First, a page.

MORICE, Nicholas (c.1640-1712), of Werrington, Devon and Spring Garden, Westminster.
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Family and Education
Sec. of embassy, Breda 1667; committee, E.I. Co. 1668-9; clerk of the signet 1678-1706.2
Commr. for recusants, Cornw. 1675, assessment, Devon 1677-80; stannator of Foymore 1710.3
Morice was granted a clerkship of the signet in reversion in 1661, but when he was appointed secretary to the plenipotentiaries to negotiate peace with Holland in February 1667 Samuel Pepys described him as ‘a boy never used to any business’. In the next month he was returned to the Cavalier Parliament at a by-election for the family borough of Newport. His attitude to the attack on Clarendon in the autumn is not known, but he was certainly present in the House, for he was appointed by full name to the committee on the bill against pluralities. His father laid down office some months later, and he never held another diplomatic post. His name appears on neither list of the court party in 1669-71. But it was doubtless he rather than Thomas Morrice who was twice named to committees to consider the bill for duchy of Cornwall leases, and acted as teller on 6 Mar. 1671 against the removal of the county assizes to Bodmin, though he was none the less among those to whom the bill was entrusted. In the spring session of 1675 he was appointed to committees for the bills to abolish the burning of heretics and to prevent the growth of Popery. In the autumn his committees included those to hinder Papists from sitting in Parliament, to prevent illegal imprisonment, and to recall British subjects from the French service. He was teller for the bill for rebuilding Northampton, against the bill of ease for the coal trade, and for establishing a ‘court of conscience’ for small claims in Westminster. He was listed among the dependants, presumably because he would need court favour if he were to make good his reversion against Oudart, the Latin secretary, who claimed under an earlier grant. But in 1676 Sir Richard Wiseman included him among the Cornish Presbyterians, and Shaftesbury marked him ‘worthy’ for the next session, in which he was teller for the Opposition against the bill for the Protestant education of the royal children, though he was appointed to the committee. He also opposed the address promising assistance for a war with France. By the next session the father of Sir William Trumbull, the junior clerk of the signet, was critically ill, and Morice was included among the Members ‘to be fixed’. He did not act as teller again, though he was named to the committees for settling the stannary laws, for preventing the conviction of Quakers for recusancy, and for the Fal navigation bill. On Trumbull’s death, Oudart’s claim was disallowed on a technicality, and Morice was sworn in. He served on no more committees, and probably ceased to attend. He had been a moderately active Member, with at least 78 committees, and a further 162 possibilities, most of which however can be ascribed to Thomas Morrice.4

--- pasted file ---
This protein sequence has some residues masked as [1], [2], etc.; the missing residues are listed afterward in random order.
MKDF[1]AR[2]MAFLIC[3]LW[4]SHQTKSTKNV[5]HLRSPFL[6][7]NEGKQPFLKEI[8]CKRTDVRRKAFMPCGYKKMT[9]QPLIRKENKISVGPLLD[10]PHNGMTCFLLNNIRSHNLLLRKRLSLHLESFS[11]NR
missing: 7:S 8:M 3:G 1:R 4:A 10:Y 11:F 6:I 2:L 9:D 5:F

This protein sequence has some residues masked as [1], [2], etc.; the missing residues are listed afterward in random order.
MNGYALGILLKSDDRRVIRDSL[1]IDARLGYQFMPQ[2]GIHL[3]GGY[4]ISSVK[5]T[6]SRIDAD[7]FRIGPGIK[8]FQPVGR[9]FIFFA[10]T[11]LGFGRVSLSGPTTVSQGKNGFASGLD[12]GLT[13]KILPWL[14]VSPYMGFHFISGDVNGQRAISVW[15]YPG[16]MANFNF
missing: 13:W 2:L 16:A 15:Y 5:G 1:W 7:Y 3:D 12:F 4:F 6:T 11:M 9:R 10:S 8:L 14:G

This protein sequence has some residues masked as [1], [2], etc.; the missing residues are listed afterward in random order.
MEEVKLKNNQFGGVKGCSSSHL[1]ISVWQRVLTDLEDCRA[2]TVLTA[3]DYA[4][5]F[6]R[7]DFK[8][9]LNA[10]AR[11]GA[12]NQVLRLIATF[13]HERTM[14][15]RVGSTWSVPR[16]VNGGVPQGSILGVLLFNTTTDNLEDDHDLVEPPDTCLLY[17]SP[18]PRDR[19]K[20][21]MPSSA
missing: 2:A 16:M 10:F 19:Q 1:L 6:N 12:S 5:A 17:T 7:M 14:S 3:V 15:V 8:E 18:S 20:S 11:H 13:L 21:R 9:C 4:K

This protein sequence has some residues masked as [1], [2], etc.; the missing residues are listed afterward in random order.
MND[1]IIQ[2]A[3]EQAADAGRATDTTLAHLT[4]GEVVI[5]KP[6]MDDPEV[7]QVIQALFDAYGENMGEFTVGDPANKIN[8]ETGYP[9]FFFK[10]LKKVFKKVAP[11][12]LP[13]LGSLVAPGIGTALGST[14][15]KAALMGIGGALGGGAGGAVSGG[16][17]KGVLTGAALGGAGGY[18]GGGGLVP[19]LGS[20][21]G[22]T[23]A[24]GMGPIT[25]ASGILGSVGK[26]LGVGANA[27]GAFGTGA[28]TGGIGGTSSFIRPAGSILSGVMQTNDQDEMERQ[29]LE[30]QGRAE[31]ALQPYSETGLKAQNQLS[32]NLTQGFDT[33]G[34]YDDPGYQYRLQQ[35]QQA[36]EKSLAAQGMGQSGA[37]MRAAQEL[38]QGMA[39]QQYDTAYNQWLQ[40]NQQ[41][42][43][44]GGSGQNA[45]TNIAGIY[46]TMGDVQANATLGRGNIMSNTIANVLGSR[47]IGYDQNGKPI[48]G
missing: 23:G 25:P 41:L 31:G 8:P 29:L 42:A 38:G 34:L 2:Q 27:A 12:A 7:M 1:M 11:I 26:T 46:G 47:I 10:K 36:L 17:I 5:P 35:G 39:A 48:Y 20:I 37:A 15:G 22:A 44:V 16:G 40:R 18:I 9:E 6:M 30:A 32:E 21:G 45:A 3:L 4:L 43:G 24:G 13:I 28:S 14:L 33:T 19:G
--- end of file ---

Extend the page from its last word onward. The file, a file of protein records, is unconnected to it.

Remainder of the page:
Morice never stood again, though after the Revolution his interest at Newport and Saltash was at the disposal of Whig candidates. At this time he held £2,000 of East India Stock. In 1706 he resigned as clerk of the signet in favour of his nephew Joseph Moyle†. He died at Werrington on 12 Dec. 1712.5
Ref Volumes: 1660-1690
Author: Gillian Hampson
- 1. N. and Q. cxcii. 180.
- 2. Cal. Treas. Bks. ii. 193; Cal. Ct. Mins. E.I. Co. ed. Sainsbury, viii. 55; CSP Dom. 1678, p. 382.
- 3. Add. 6713, f. 196.
- 4. CSP Dom. 1660-1, p. 498; 1678, pp. 61, 71, 110; Pepys Diary, 14 Feb. 1667; CJ, ix. 214, 370, 373, 378, 407, 408.
- 5. Add. 22185, f. 14; BL Loan 29/152/1, Northey to Harley, 13 Apr. 1706; N. and Q. cxcii. 180.